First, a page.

Four young professionals are living together in a trendy part of town, pursuing exciting careers by day and living their best lives in the evening and at the weekend.
It may sound like something out of Friends, except this isn’t Manhattan, but up-and-coming London Fields, where this group of twentysomethings are at the heart of a growing young Jewish community.
While just down the road from Strictly Orthodox Stamford Hill, Moishe House Hackney is a place where Jewish tradition intersects with and contemporary lifestyles.
Sam Finkelstein, one of the residents and a session musician, is a key player in shaping this vibrant peer-led community.
Recently, Sam and their father, Lord Daniel Finkelstein, who, last year, brought out his memoir, Hitler, Stalin, Mum & Dad, delved into the family history and explored the impact it has had on Sam's involvement with Moishe House.
“Dad really likes that I live in a Jewish community in Hackney,” Sam tells the JC. "Living in Hackney comes from the tradition of my British family practising Judaism in the East End."
Living in Moishe House means actively incorporating Jewish practices into daily life, Sam explains. “We try to keep Shabbat each week, host Jewish events and plan activities around the holidays. We're surrounded by lovely young Jews. It's the young Jewish hub of the East End."
Moishe House was established in the US in 2006 as a community for young professionals to create meaningful home-based Jewish experiences for themselves and their peers. In exchange, their rent is subsidised.
With a London presence from 2007, there are now Moishe Houses in Clapham, Kilburn and Camden, as well as Hackney, which opened in 2020. There is also a London pod for Jewish Russian-speaking young people.
The group invests time in creating a special community programme, which includes secular events like gardening, football, arts and crafts and brunch.
Sam notes: “The great thing about the community we’re creating is that we’ll host people with different levels of observance. There’s something special about inviting people for a Shabbat dinner, or a cup of tea and them instantly becoming part of a Jewish community. It’s an informal Jewish space, distinct from any other place.”
For many members of Moishe House’s wider community, Sam says the events “are their only Jewish experiences; we’re their Jewish home.”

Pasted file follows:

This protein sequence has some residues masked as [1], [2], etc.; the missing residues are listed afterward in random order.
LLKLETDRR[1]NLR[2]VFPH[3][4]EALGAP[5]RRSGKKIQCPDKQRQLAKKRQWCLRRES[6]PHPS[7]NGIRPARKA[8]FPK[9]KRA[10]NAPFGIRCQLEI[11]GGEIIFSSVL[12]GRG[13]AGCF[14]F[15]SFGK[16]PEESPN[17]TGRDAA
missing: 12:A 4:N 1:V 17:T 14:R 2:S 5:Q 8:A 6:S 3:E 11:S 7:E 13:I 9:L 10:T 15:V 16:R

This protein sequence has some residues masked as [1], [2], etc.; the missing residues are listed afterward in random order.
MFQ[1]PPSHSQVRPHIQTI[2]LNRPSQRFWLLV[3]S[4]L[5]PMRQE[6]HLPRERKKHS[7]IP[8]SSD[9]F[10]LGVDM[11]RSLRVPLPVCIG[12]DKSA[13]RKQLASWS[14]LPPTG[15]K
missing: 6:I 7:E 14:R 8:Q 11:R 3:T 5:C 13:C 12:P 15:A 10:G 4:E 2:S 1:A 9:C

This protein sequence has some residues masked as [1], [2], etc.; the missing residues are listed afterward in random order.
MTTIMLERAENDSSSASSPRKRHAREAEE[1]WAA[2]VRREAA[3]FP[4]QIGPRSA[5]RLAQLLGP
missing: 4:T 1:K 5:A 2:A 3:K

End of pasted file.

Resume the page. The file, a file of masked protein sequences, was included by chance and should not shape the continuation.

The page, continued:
While not all Moishe House residents know one another before deciding to live together, Sam knew their housemates from their time in the youth movement LJY-Netzer.
The social element is key to the Moishe House experience and the hip Hackney vibe offers an ideal backdrop for Sam to run an album club and take part in post-Shabbat jam sessions.
A soup kitchen for the impoverished East End Jewish community in the 19th and early 20th century (Photo: Eating Europe)
In the wake of October 7, Moishe House has also been a source of comfort and support. “Some of the community members are from Israel, and we have others with family members there; everyone has been impacted,” says Sam.
Rather than political discussions, the housemates host events to help bring the community together. "Having the community has been really comforting.”
The residents give a flavour of London’s Jewish life to all who visit. Like travellers who go to Chabad Houses, there is a network of young people who travel between Moishe Houses. Sam was hosting a visitor from Vienna this Shabbat, and American tourists are frequent guests at the table.
There’s a sofa bed in case anyone needs to crash, but Moishe House is more than just a few beds in East London; it's a hub that proves home really is where the heart of the community is.
As for Sam, the plan is to stick around for as long as possible. “I think the Moishe House limit is three years. I have no intention of leaving before then.”